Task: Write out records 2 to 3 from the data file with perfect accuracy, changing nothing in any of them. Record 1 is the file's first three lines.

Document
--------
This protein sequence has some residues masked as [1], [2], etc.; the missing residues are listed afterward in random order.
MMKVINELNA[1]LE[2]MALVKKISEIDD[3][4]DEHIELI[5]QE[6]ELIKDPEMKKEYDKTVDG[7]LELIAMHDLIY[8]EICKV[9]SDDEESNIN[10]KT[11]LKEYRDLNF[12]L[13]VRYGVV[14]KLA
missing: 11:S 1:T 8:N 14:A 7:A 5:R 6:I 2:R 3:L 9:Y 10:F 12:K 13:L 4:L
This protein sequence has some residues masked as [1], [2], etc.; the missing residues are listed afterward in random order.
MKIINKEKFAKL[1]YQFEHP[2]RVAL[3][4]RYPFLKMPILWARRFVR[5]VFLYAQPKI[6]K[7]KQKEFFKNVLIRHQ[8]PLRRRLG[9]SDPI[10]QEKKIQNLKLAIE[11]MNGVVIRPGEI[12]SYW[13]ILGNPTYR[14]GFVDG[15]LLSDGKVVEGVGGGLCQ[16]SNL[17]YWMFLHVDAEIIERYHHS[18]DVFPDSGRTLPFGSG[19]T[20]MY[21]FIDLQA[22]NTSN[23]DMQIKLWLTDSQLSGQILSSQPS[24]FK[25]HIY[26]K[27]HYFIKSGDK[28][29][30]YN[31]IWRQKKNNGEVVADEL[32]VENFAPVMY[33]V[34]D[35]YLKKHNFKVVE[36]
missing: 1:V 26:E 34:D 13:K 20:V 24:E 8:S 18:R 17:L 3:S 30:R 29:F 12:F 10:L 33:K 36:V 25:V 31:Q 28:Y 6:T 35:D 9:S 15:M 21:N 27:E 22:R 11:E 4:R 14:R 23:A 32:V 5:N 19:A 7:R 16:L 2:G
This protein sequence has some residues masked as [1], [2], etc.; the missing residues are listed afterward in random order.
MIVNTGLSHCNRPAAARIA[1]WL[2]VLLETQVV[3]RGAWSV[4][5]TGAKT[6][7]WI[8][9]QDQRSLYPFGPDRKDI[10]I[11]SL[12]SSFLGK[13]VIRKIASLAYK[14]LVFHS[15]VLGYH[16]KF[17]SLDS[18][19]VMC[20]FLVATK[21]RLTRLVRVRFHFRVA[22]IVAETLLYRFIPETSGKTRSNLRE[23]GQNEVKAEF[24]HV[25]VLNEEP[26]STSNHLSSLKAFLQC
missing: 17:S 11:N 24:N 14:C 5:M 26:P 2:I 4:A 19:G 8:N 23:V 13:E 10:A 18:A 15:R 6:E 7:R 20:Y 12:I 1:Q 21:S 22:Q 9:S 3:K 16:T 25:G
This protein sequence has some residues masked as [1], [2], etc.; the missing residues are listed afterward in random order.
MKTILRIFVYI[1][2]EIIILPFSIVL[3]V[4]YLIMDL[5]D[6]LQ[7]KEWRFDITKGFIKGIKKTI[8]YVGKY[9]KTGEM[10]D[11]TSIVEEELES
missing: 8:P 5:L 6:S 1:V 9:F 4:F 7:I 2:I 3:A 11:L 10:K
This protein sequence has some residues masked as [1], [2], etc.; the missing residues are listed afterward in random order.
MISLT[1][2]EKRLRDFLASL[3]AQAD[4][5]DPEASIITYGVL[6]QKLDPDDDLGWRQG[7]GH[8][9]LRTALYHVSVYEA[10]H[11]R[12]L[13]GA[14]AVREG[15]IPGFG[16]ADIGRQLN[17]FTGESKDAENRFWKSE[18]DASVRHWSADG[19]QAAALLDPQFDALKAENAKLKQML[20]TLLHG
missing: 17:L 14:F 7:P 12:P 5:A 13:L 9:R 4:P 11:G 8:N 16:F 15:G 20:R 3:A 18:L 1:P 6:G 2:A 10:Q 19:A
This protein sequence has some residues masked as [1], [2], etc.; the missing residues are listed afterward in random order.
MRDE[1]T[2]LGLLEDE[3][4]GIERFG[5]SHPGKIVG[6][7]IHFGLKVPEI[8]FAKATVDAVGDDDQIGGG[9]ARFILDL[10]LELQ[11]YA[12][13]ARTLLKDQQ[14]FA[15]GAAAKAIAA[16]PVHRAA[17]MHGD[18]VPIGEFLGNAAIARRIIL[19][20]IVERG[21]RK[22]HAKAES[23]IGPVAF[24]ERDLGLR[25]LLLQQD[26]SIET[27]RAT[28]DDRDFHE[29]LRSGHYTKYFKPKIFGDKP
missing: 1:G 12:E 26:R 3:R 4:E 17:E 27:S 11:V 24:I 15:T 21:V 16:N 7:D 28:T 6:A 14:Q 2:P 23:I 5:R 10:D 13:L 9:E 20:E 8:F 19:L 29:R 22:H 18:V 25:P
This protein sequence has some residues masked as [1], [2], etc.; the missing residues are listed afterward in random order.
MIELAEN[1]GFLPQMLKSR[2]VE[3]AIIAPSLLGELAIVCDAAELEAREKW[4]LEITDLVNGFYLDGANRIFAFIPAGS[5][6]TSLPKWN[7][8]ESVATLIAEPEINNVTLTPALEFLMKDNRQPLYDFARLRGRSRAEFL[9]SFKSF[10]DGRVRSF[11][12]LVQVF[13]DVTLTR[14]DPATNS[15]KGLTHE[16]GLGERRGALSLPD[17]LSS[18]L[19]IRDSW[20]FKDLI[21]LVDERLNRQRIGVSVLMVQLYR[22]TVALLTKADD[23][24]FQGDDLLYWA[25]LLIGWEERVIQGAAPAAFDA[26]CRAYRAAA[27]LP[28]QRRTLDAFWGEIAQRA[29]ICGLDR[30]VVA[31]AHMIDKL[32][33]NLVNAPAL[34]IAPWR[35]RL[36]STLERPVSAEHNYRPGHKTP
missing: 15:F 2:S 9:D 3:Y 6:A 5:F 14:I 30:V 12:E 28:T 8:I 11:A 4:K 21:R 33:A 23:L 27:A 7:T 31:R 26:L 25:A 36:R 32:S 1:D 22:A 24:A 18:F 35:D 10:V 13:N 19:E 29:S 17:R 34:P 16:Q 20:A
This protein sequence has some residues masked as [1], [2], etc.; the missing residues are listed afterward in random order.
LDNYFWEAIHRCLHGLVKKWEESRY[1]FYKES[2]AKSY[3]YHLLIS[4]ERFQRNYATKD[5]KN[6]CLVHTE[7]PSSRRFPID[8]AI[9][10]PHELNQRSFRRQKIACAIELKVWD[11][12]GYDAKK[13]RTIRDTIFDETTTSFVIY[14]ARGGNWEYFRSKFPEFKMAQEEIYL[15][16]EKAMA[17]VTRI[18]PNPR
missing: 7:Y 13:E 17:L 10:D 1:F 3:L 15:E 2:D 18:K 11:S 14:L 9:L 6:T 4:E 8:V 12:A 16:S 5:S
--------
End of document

This protein sequence has some residues masked as [1], [2], etc.; the missing residues are listed afterward in random order.
MKIINKEKFAKL[1]YQFEHP[2]RVAL[3][4]RYPFLKMPILWARRFVR[5]VFLYAQPKI[6]K[7]KQKEFFKNVLIRHQ[8]PLRRRLG[9]SDPI[10]QEKKIQNLKLAIE[11]MNGVVIRPGEI[12]SYW[13]ILGNPTYR[14]GFVDG[15]LLSDGKVVEGVGGGLCQ[16]SNL[17]YWMFLHVDAEIIERYHHS[18]DVFPDSGRTLPFGSG[19]T[20]MY[21]FIDLQA[22]NTSN[23]DMQIKLWLTDSQLSGQILSSQPS[24]FK[25]HIY[26]K[27]HYFIKSGDK[28][29][30]YN[31]IWRQKKNNGEVVADEL[32]VENFAPVMY[33]V[34]D[35]YLKKHNFKVVE[36]
missing: 1:V 26:E 34:D 13:K 20:V 24:E 8:S 18:R 17:L 3:S 30:R 29:F 12:F 10:L 33:K 36:V 25:V 31:Q 28:Y 6:T 35:D 9:S 15:M 21:N 27:E 22:R 11:E 4:R 14:R 23:A 32:V 5:N 19:A 7:R 16:L 2:G
This protein sequence has some residues masked as [1], [2], etc.; the missing residues are listed afterward in random order.
MIVNTGLSHCNRPAAARIA[1]WL[2]VLLETQVV[3]RGAWSV[4][5]TGAKT[6][7]WI[8][9]QDQRSLYPFGPDRKDI[10]I[11]SL[12]SSFLGK[13]VIRKIASLAYK[14]LVFHS[15]VLGYH[16]KF[17]SLDS[18][19]VMC[20]FLVATK[21]RLTRLVRVRFHFRVA[22]IVAETLLYRFIPETSGKTRSNLRE[23]GQNEVKAEF[24]HV[25]VLNEEP[26]STSNHLSSLKAFLQC
missing: 17:S 11:N 24:N 14:C 5:M 26:P 2:I 4:A 19:G 8:N 23:V 13:E 10:A 18:A 15:R 6:E 7:R 20:Y 12:I 1:Q 21:S 22:Q 9:S 3:K 16:T 25:G